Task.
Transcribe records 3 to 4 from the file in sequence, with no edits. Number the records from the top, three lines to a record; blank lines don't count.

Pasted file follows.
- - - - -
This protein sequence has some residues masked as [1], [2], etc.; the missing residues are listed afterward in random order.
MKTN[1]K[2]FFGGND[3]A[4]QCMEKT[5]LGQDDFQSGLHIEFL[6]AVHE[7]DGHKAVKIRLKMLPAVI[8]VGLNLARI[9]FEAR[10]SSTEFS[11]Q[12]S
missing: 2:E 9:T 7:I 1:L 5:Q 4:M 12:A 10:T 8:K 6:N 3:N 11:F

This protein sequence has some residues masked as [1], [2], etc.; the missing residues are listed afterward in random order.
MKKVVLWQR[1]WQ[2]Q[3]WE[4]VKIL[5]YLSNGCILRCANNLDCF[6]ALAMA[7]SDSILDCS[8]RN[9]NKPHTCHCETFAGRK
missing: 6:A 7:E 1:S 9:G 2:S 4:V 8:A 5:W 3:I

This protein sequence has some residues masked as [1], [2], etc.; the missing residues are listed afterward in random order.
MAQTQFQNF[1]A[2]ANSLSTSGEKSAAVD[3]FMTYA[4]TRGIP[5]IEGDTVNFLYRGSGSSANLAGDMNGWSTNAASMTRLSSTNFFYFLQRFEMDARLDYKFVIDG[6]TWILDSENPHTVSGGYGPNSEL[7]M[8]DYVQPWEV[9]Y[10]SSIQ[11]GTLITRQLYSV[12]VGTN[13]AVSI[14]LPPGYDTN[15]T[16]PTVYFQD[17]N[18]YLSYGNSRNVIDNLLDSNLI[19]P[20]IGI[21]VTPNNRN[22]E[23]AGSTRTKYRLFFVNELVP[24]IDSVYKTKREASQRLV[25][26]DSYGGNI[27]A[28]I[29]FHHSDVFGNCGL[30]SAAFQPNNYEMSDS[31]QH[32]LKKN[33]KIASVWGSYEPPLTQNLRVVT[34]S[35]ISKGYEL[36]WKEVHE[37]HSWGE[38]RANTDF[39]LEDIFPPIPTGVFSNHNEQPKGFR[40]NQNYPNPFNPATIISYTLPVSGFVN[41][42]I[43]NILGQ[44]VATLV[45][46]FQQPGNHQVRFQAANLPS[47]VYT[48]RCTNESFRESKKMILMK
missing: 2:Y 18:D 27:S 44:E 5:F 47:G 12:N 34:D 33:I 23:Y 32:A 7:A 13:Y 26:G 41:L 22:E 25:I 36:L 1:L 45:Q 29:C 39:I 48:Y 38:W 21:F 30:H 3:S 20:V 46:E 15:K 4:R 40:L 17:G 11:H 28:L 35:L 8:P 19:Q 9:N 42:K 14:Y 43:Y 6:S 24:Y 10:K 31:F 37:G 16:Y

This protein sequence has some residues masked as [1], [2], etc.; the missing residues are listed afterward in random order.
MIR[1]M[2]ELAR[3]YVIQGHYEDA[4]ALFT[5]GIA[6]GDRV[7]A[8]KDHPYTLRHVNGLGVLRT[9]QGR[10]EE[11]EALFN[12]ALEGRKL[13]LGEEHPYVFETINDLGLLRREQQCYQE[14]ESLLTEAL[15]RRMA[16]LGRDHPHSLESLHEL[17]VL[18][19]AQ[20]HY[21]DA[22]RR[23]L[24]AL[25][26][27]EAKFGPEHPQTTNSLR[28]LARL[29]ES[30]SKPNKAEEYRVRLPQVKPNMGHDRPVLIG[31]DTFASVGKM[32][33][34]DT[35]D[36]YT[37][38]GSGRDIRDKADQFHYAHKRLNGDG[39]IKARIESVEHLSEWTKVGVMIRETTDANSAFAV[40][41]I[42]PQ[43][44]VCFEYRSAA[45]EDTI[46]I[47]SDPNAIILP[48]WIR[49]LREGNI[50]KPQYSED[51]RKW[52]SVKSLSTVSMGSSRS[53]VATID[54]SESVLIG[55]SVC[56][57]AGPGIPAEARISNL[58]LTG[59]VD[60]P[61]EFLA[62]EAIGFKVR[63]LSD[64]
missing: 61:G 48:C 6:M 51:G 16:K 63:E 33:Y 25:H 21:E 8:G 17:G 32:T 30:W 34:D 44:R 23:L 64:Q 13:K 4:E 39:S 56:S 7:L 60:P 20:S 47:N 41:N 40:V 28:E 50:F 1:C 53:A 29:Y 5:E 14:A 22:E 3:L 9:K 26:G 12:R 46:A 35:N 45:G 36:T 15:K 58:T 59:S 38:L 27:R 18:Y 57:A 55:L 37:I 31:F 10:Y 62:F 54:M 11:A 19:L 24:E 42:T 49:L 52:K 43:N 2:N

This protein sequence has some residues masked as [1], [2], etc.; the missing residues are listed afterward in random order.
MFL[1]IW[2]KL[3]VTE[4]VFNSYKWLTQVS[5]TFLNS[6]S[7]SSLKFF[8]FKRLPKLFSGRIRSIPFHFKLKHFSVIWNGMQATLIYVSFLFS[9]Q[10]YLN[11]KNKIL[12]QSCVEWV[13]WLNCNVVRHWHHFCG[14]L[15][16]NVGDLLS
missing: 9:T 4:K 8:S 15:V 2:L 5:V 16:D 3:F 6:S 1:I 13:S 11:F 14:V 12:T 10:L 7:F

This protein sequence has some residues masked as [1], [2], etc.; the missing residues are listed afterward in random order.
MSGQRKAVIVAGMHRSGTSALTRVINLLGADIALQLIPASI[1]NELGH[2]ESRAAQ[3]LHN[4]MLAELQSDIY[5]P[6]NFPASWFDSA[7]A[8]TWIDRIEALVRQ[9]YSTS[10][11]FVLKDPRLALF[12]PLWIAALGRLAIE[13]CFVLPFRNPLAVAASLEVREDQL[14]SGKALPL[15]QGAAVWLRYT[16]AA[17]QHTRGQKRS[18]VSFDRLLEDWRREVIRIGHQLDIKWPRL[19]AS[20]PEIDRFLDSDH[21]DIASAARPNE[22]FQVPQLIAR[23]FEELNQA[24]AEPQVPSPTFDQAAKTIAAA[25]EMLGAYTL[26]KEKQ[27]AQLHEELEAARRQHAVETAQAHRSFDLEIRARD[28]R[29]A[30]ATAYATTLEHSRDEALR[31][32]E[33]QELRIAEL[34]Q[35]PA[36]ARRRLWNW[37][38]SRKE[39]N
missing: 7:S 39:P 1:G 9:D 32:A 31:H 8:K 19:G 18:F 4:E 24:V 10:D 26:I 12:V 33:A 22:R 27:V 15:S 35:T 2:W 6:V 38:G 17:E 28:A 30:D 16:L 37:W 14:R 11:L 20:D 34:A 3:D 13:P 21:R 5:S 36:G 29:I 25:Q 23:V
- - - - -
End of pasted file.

This protein sequence has some residues masked as [1], [2], etc.; the missing residues are listed afterward in random order.
MAQTQFQNF[1]A[2]ANSLSTSGEKSAAVD[3]FMTYA[4]TRGIP[5]IEGDTVNFLYRGSGSSANLAGDMNGWSTNAASMTRLSSTNFFYFLQRFEMDARLDYKFVIDG[6]TWILDSENPHTVSGGYGPNSEL[7]M[8]DYVQPWEV[9]Y[10]SSIQ[11]GTLITRQLYSV[12]VGTN[13]AVSI[14]LPPGYDTN[15]T[16]PTVYFQD[17]N[18]YLSYGNSRNVIDNLLDSNLI[19]P[20]IGI[21]VTPNNRN[22]E[23]AGSTRTKYRLFFVNELVP[24]IDSVYKTKREASQRLV[25][26]DSYGGNI[27]A[28]I[29]FHHSDVFGNCGL[30]SAAFQPNNYEMSDS[31]QH[32]LKKN[33]KIASVWGSYEPPLTQNLRVVT[34]S[35]ISKGYEL[36]WKEVHE[37]HSWGE[38]RANTDF[39]LEDIFPPIPTGVFSNHNEQPKGFR[40]NQNYPNPFNPATIISYTLPVSGFVN[41][42]I[43]NILGQ[44]VATLV[45][46]FQQPGNHQVRFQAANLPS[47]VYT[48]RCTNESFRESKKMILMK
missing: 2:Y 18:D 27:S 44:E 5:F 47:G 12:N 34:D 33:I 23:Y 32:A 7:A 13:Y 26:G 41:L 22:E 25:I 36:L 1:L 45:Q 29:C 39:I 48:Y 38:W 21:F 30:H 3:S 20:V 46:E 15:K 4:R 40:L 17:G 11:H 28:L 35:L 8:P 19:Q 9:N 42:K 14:Y 43:Y 6:S 24:Y 10:K 31:F 37:G 16:Y

This protein sequence has some residues masked as [1], [2], etc.; the missing residues are listed afterward in random order.
MIR[1]M[2]ELAR[3]YVIQGHYEDA[4]ALFT[5]GIA[6]GDRV[7]A[8]KDHPYTLRHVNGLGVLRT[9]QGR[10]EE[11]EALFN[12]ALEGRKL[13]LGEEHPYVFETINDLGLLRREQQCYQE[14]ESLLTEAL[15]RRMA[16]LGRDHPHSLESLHEL[17]VL[18][19]AQ[20]HY[21]DA[22]RR[23]L[24]AL[25][26][27]EAKFGPEHPQTTNSLR[28]LARL[29]ES[30]SKPNKAEEYRVRLPQVKPNMGHDRPVLIG[31]DTFASVGKM[32][33][34]DT[35]D[36]YT[37][38]GSGRDIRDKADQFHYAHKRLNGDG[39]IKARIESVEHLSEWTKVGVMIRETTDANSAFAV[40][41]I[42]PQ[43][44]VCFEYRSAA[45]EDTI[46]I[47]SDPNAIILP[48]WIR[49]LREGNI[50]KPQYSED[51]RKW[52]SVKSLSTVSMGSSRS[53]VATID[54]SESVLIG[55]SVC[56][57]AGPGIPAEARISNL[58]LTG[59]VD[60]P[61]EFLA[62]EAIGFKVR[63]LSD[64]
missing: 61:G 48:C 6:M 51:G 16:K 63:E 33:Y 25:H 21:E 8:G 17:G 32:T 30:W 34:D 44:R 23:L 64:Q 13:K 4:E 39:S 56:S 7:L 60:P 20:S 47:N 41:N 40:V 28:E 50:F 1:C 53:A 29:Y 5:E 14:A 22:E 3:L 9:K 26:G 12:R 46:A 35:N 45:G 36:T 15:K 58:T 59:S 38:L 27:R 18:Y 57:A 55:L 37:I 31:F 10:Y 62:F 54:M 11:A 19:L 24:E 42:T 49:L 52:K 43:N 2:N